Yet Wolf’s sins clearly run deeper than that. During his first term as president, Barack Obama sometimes got derided for seeming to think that being the smartest guy in the room should mean he’d win, that the brilliance of his ideas would get him what he wanted. Tom Wolf has an unhealthy dose of the same presumption.

Wolf is deeply educated, with that doctorate from MIT, and in discussing the nature of leadership, as he was before Scott Wagner became the topic of conversation, he’s in his sweet spot.

“We judge leaders by how they behave — you cannot separate private and public life,” he says. “Machiavelli said you have to appear to have good attributes. I think you have to have them.” With that, he references the biography he’s now reading of Mark Twain, and how George Washington was consistent and fair-minded, how Lincoln distilled the essence of thought so succinctly.

It’s a sad day if we don’t want our elected officials to be learned, yet Wolf’s erudition has made him blind to a crucial aspect of high-stakes politics. Mary Isenhour, who helped Wolf run his campaign and is now his chief of staff, remembers what really surprised Wolf about the conservative opposition when he was first elected: It wasn’t the fact of it, but the way in which the best ideas and arguments wouldn’t necessarily get the governor anywhere in Harrisburg.

“I think that was more surprising for him than [his staffers],” Isenhour says at a coffee shop a few blocks away from the Capitol. “It was new to him, and he’s of this mind-set, he truly believes you can make a better Pennsylvania if you do things right and correctly. I think he believes everybody thinks like that. Up on that Hill, not everybody believes that. He was a little surprised that they weren’t just saying, ‘That’s a really good idea, Governor, and you’re a really good guy, and I know you’re here for the right reasons, so we should do it that way.’”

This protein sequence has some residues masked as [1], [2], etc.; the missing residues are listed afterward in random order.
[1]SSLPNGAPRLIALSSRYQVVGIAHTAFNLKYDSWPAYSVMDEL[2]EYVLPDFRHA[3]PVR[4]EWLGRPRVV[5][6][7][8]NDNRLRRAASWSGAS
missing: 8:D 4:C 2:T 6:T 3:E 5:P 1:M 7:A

It’s all well and good to attempt to bring a new day into the sausage-making business of state government, but a crucial aspect of politics will never change: You have to understand exactly what your opponent wants and find a way to give him a piece of it. Deal-making is at the heart of the game. But Tom Wolf simply didn’t seem to get that.

WOLF HAD SAID little about what he would do as governor, given that an early TV blitz, fueled by $10 million of his own money, vanquished the Democratic field early in the primary, so he could keep a low profile. After handily beating unpopular incumbent Tom Corbett, Wolf gave a speech at an event in New York — the Pennsylvania Society, which draws the state’s big-time political and business leaders to the Waldorf for three days of schmoozing. But his speech was impenetrable — “a 20-minute lecture on microeconomics,” Philly politico Sam Katz remembers. “The speech said, ‘I live in another world. I’m going to see the world the way I see it. And since I have a mandate, you will see the world as I do.’” Wolf bombed.

“Guilty!” Wolf says now, smiling, when I suggest the speech was too wonky. “I can’t be giving a graduate lecture — I need to have a better handle on how to get my thoughts across. It gets back to Lincoln. Or Jesus. They told stories.”